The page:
Consumer WebWatch: Search Ad Disclosures Need Work

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Many search engines could do a better job of clearly disclosing which listings are advertising, according a new report.


Consumer WebWatch, a group started by Consumers Union, yesterday released its second study of search engine advertising practices. The consumer advocacy group found that search engines should make their disclosures of paid listings more visible and clear. WebWatch rapped search engines like Yahoo that use paid inclusion for not explaining which results in their search index are there through ad relationships.


"The risk is losing the trust of consumers," said Beau Brendler, director of WebWatch. "I think the learning curve for consumers on the Web is only going to increase. There's a real risk if you're going to proceed in a way that consumers might later find out is deceptive."


WebWatch asked four professional librarians to examine the disclosure practices of 15 search engines over six months. The librarians found that nearly all search engines comply with the minimum disclosure requirements set forth by the Federal Trade Commission. The FTC two years ago advised search engines to provide "clear and conspicuous disclosure" of paid placement and paid inclusion.


WebWatch commissioned a survey two years ago of 1,500 Internet users that found a majority did not understand how the practice of paid listings worked. It found that "sponsored listings" or "sponsored links" headings used by many search engines did not convey to many consumers that those links are paid ads.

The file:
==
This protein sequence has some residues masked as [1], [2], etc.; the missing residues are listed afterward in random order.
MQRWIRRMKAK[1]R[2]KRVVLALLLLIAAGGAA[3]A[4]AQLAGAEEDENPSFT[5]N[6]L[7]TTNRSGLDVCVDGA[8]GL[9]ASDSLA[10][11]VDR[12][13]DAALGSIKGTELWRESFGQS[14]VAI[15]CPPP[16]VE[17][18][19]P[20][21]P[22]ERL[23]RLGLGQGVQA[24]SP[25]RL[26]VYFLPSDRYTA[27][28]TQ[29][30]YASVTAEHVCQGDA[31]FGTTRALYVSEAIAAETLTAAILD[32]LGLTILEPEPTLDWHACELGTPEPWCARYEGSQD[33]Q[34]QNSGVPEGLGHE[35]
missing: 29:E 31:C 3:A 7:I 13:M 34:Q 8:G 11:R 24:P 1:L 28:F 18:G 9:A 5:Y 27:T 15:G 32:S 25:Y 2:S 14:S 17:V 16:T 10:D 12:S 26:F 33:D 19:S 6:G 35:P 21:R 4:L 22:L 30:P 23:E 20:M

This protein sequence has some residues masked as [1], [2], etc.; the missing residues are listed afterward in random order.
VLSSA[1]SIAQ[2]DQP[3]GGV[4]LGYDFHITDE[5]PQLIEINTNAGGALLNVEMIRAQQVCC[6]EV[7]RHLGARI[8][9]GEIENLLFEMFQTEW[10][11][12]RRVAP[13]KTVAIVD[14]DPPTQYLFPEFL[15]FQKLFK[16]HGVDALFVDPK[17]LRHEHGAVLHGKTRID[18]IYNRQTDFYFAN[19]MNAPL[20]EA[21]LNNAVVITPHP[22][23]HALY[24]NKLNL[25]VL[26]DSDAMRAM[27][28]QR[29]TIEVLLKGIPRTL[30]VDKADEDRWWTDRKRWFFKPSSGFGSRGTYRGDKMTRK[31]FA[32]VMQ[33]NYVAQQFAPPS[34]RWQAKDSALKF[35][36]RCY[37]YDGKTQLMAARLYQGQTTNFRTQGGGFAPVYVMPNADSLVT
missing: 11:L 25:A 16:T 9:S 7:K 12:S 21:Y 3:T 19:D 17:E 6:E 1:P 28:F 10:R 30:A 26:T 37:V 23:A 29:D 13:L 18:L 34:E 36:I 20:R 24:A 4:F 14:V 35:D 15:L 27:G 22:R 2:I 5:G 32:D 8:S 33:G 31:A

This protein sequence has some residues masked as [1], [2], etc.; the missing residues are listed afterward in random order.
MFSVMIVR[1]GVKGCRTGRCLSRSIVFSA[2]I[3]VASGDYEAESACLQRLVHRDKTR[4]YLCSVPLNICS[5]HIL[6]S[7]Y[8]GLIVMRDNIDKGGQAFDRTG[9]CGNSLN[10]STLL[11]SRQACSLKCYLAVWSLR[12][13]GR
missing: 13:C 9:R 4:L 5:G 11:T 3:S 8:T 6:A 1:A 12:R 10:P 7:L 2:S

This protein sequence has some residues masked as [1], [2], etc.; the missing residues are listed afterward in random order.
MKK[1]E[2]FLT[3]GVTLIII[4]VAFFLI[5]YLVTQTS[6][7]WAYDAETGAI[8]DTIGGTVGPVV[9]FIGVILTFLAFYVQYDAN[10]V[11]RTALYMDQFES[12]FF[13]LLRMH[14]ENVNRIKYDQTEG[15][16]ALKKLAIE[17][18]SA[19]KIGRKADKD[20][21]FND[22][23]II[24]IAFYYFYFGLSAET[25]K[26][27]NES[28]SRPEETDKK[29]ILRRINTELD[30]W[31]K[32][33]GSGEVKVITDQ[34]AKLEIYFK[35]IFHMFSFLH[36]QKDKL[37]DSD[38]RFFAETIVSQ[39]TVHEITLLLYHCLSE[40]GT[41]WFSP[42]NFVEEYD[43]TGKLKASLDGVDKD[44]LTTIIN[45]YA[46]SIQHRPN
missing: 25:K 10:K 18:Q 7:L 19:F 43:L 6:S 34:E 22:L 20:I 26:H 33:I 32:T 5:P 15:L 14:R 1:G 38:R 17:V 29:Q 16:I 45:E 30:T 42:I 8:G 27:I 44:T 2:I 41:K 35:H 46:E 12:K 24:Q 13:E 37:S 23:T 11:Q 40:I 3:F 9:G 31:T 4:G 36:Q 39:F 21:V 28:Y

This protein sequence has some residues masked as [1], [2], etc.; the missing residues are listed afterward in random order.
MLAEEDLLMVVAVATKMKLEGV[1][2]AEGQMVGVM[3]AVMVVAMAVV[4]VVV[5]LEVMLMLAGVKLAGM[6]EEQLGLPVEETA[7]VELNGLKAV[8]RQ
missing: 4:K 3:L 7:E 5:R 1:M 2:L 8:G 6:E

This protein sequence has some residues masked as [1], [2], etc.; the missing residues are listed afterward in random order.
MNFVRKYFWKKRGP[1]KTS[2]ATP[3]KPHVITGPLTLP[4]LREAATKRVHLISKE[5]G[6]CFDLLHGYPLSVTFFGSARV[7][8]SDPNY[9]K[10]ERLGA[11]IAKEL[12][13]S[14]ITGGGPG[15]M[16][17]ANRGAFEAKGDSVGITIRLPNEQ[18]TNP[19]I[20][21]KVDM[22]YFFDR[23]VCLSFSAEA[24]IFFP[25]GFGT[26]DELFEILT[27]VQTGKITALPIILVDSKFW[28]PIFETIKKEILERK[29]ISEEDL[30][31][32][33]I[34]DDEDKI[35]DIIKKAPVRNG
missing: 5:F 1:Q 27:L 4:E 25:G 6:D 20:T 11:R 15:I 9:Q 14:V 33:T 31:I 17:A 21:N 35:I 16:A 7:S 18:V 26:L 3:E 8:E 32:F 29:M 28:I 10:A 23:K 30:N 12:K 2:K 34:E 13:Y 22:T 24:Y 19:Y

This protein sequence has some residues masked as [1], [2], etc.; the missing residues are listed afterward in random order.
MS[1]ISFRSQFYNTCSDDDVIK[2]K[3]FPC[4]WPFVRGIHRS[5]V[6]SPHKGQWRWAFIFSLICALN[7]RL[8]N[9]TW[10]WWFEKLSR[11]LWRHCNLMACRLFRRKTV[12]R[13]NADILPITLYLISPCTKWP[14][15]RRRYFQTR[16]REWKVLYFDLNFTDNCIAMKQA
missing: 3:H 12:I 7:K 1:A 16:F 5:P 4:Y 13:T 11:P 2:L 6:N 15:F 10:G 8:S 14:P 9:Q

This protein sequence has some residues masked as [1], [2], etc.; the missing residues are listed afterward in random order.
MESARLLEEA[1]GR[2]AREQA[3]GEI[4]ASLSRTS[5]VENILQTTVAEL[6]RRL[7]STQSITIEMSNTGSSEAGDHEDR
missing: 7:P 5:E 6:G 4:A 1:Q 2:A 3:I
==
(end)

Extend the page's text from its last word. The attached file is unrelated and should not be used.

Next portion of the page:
The new report found that the explanations of paid listings provided by search engines often are inadequate, often linked to from text in smaller font that blends into the Web page background.


The just-released WebWatch study cast doubt on the practice of paid inclusion. Its testers found that it was not adequately explained or disclosed by any of the search engines using it, including Yahoo.


Yahoo's Overture Services lets advertisers pay to be included in the Yahoo search index through SiteMatch. The program sets Yahoo apart from its main rivals, Google, MSN and Ask Jeeves. MSN and Ask Jeeves stopped using paid inclusion last year. Google has vowed to keep its index free of advertiser influence.


"There's a reason why Google is so popular and well-regarded," Brendler said. "Google has a pretty strong internal commitment to doing business in an ethical way."


Yahoo discloses its paid inclusion program when users click on an "About this page" link at the top of Yahoo's search results. Yahoo does not identify which results were included in the index through SiteMatch.


WebWatch said its testers were split on Yahoo's paid-inclusion disclosure, with some thinking it was deliberately buried. Others thought Yahoo explained its paid-inclusion practices well to interested users.


"The disclosures are simply not good enough," Brendler said of search engines using paid inclusion.


Meta-search engines, such as CNET's Search.com and InfoSpace's Dogpile, aggravate these disclosure problems, the new study found. WebWatch testers noted that meta-search engines, which compile search results from various sources, do not state which results include paid links.


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